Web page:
In the beginning, do the full class religiously each day for two months until you are performing all but the very difficult poses such as the Standing Bow Pulling and Stretching Pose eighty percent correctly. If you are restricted by any medical condition or have any chronic disease, you should continue daily until your condition is resolved.

Even when your progress is measured in fractions of inches that add excellence to what is already good, rather than in bold strokes, like being able to balance on one leg for ten seconds, you should continue your Yoga practice daily.

When you are performing ninety percent of the postures ninety percent correctly, you should still not feel complacent about doing your Yoga. Doing this Hatha Yoga class every day is like everything else you do in your life that is good for maintaining life. You don’t plan to give up doing those things because of the daily benefit you receive.

Practice while following Bikram’s Beginning Yoga Class CD or cassette tape is an ideal method to practice the postures, as best as possible without being in an actual Bikram Yoga class.

Some tips: Set aside a special time of the day to create a regular daily practice. Set aside a regular practice area in your home, and if possible, equip it with a mirror and an extra heater or two. Wear clothing that does not restrict your movement. Do not eat within 2-3 hours of practice.

How good is this Yoga habit? Look at someone who has been doing this yoga for over twenty or thirty years. Don’t ask their ages. They have become timeless.

The recommended temperature is minimum 105ºF degrees and about 40% humidity.

The room is kept at this temperature or more for the following:

  • Keeping the body from overheating (contrary to popular misconception)
  • Protecting the muscles to allow for deeper stretching
  • Detoxing the body (open pores to let toxins out)
  • Thinning the blood to clear the circulatory system
  • Increasing heart rate for better cardiovascular workout
  • Improving strength by putting muscle tissue in optimal state for reorganization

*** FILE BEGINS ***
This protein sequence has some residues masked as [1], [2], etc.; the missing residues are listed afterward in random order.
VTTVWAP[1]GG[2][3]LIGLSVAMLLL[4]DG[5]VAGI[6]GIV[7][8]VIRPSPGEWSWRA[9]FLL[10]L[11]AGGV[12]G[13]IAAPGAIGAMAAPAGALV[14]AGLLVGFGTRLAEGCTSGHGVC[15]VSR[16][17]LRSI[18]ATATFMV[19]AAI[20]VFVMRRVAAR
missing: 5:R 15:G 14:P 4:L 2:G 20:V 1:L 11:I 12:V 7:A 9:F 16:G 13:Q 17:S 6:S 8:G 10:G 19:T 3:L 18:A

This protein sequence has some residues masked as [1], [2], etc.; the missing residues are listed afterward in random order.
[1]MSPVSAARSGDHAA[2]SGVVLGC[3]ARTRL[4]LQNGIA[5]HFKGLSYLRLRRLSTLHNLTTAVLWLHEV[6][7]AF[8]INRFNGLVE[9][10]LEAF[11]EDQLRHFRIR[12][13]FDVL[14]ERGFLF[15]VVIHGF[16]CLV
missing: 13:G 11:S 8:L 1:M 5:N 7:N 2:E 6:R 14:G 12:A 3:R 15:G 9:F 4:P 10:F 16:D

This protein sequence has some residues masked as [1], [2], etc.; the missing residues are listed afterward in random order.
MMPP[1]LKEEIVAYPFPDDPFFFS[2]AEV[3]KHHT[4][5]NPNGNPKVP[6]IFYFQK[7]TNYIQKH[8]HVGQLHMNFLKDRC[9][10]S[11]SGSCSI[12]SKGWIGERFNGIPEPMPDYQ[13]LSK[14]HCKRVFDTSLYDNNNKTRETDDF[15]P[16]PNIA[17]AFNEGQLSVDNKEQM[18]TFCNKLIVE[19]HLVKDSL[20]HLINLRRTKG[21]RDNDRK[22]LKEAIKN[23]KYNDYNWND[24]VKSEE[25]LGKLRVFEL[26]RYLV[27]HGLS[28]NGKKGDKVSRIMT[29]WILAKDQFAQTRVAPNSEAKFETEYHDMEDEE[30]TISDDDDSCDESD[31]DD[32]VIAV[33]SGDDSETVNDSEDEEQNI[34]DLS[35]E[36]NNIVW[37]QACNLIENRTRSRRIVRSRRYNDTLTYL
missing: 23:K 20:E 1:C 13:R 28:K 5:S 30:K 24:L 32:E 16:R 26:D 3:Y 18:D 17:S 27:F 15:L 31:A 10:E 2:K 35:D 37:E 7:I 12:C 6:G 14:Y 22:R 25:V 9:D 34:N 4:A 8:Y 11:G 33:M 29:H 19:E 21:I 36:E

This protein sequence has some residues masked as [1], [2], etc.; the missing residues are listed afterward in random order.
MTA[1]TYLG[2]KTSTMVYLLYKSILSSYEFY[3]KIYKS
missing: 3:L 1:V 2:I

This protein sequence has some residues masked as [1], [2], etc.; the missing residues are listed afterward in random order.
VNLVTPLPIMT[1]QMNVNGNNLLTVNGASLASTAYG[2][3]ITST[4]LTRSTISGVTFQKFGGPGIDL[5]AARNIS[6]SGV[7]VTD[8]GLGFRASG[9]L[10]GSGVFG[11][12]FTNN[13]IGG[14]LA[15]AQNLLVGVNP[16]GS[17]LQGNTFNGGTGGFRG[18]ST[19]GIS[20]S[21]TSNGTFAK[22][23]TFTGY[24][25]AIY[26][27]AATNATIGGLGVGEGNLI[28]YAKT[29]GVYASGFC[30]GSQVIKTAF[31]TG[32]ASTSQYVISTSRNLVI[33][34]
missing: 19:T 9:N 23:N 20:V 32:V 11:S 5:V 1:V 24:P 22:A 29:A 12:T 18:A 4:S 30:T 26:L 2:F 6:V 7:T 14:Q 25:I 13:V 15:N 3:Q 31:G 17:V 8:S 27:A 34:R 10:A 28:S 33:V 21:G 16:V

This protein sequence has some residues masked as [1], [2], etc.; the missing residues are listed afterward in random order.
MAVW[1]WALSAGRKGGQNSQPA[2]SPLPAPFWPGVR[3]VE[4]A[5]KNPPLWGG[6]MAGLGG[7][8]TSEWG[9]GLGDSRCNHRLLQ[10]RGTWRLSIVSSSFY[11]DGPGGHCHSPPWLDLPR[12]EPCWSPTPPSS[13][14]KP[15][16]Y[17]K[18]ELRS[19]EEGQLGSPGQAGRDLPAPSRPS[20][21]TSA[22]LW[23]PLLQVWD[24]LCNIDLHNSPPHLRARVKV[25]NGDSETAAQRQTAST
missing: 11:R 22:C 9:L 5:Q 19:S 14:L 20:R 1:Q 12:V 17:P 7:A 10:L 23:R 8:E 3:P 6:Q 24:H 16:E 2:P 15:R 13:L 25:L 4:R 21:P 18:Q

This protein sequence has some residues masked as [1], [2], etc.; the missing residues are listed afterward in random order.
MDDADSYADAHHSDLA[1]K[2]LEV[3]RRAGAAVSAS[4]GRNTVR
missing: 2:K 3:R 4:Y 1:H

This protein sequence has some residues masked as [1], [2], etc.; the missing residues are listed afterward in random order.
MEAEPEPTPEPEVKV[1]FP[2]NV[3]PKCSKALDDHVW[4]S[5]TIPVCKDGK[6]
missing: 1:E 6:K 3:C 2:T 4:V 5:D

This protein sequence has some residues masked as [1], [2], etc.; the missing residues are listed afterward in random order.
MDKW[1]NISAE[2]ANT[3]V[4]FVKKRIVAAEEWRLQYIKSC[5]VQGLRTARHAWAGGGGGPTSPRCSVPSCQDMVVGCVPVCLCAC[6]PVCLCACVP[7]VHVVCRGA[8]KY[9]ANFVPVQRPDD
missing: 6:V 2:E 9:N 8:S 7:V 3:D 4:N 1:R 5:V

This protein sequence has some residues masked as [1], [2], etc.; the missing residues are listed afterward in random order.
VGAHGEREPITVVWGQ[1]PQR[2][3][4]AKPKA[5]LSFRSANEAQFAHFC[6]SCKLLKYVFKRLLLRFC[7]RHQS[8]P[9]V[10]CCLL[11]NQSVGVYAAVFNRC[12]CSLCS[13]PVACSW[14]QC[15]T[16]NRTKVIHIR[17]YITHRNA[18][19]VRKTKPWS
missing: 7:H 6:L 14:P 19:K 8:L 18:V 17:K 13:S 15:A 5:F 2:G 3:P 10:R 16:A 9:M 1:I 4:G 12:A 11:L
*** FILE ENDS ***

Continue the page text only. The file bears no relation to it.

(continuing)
• Reorganize the lipids (fat) in the muscular structure
You must heat the area where you do your yoga. If you can, you should try to heat it to at least 100ºF. You should sweat a lot when you do your hatha yoga. If your bathroom is large enough, you can preheat the room with a space heater, and by running the shower with hot water, leave the water in the tub as this will keep the room hot. If you have difficulty heating an area to 100 degrees, then you must wear warm up clothing while you do your yoga. This will keep the heat from escaping the body.

I cannot overstate the importance of doing your hatha yoga in heat. Doing your yoga in a cold environment can bring harm to your body. Remember you are changing the construction of your body as you perform these postures. Suppose you are going to make a sword. You start with a piece of fine steel and the first thing you do is put the steel in the fire and heat it up. When the steel is hot it becomes soft. Then you can hammer it and slowly you make it change shape to the sword you want. This is the natural way. Now if you don’t heat it up and start hammering the cold steel nothing is going to happen to the steel but you’ll break your hand, the hammer, your arm and all the connecting joints. The same thing happens when you do any exercise, even hatha yoga, in a cold environment. When you do your hatha yoga in the heat, your body is malleable.

If this is completely impossible to arrange, then move more slowly and carefully, and breathe more deeply into the postures.

It is recommended one should have a copy of Bikram’s book on hand, and begin by reading the book all the way through to get a clear idea of the postures, their benefits, and the proper approach to each posture.